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J Alzheimers Dis. 2017;56(1):215-228. doi: 10.3233/JAD-160826.

Updating the Evidence on the Association between Serum Cholesterol and Risk of Late-Life Dementia: Review and Meta-Analysis.

Author information

1
Dementia Collaborative Research Centre - Early Diagnosis and Prevention, Research School of Population Health, The Australian National University, Australia.
2
Centre for Research on Ageing, Health and Wellbeing, Research School of Population Health, The Australian National University, Australia.

Abstract

BACKGROUND:

Cohort studies have reported that midlife high total serum cholesterol (TC) is associated with increased risk of Alzheimer's disease (AD) in late-life but findings have been based on few studies and previous reviews have been limited by a lack of compatible data.

OBJECTIVE:

We synthesized all high quality data from cohort studies reporting on the association between total serum cholesterol measured and late-life cognitive outcomes including Alzheimer's disease (AD), vascular dementia (VaD), any dementia, mild cognitive impairment (MCI), and cognitive decline.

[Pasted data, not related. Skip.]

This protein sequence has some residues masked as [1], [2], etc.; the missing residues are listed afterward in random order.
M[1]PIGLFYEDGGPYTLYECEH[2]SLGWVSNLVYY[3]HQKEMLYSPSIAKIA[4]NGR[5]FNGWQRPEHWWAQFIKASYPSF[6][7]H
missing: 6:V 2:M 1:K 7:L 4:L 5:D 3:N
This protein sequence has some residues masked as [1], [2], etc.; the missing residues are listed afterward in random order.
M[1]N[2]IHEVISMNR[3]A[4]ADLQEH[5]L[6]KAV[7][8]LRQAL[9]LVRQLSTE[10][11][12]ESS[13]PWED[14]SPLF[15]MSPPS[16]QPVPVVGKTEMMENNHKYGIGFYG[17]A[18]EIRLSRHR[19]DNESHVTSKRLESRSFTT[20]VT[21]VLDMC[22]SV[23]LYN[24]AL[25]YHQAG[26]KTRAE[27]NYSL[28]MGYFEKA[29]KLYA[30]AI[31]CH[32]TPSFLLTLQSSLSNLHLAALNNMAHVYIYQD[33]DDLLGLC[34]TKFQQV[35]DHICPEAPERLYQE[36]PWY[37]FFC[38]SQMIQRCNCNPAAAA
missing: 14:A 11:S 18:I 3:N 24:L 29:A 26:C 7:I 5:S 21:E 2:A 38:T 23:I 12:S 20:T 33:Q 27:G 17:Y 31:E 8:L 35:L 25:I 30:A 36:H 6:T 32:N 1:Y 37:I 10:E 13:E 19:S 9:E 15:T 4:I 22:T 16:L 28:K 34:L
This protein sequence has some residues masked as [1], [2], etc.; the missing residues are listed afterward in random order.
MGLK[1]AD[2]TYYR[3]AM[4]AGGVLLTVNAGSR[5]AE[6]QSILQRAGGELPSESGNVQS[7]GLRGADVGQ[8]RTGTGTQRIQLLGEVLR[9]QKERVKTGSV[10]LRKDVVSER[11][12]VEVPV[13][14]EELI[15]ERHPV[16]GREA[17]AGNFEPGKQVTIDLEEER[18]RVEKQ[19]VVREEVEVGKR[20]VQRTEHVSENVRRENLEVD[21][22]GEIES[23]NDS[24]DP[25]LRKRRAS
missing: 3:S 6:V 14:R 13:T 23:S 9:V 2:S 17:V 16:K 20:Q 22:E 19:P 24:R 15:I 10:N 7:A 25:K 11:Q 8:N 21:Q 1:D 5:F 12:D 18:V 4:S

METHODS:

The literature was searched up to October 2016 using a registered protocol. Thirty-four articles meeting study criteria were identified. Seventeen studies published from 1996 to 2014, including 23,338 participants were included in meta-analyses.

RESULTS:

Relative risk of developing AD for adults with high TC in midlife was 2.14 (95% CI 1.33-3.44) compared with normal cholesterol. Individual studies that could not be pooled also reported high TC in midlife increased the risk of MCI and cognitive decline in late-life. High TC in late-life was not associated with MCI, AD, VaD, any dementia, or cognitive decline. Late-life measured HDL cholesterol and triglycerides were not associated with increased risk of VaD, and HDL was not associated with risk of MCI, AD, or any dementia. There were insufficient data to examine other cholesterol sub-fractions, sex differences, or APOE interactions.

CONCLUSIONS:

Significant gaps in the literature regarding TC and late-life dementia remain. Evidence suggests that high midlife TC increases risk of late-life AD, and may correlate with the onset of AD pathology.

KEYWORDS:

Cholesterol; cognitive decline; dementia; lipids; review; risk factors

PMID:
27911314
PMCID:
PMC5240556
DOI:
10.3233/JAD-160826
[Indexed for MEDLINE]
Free PMC Article

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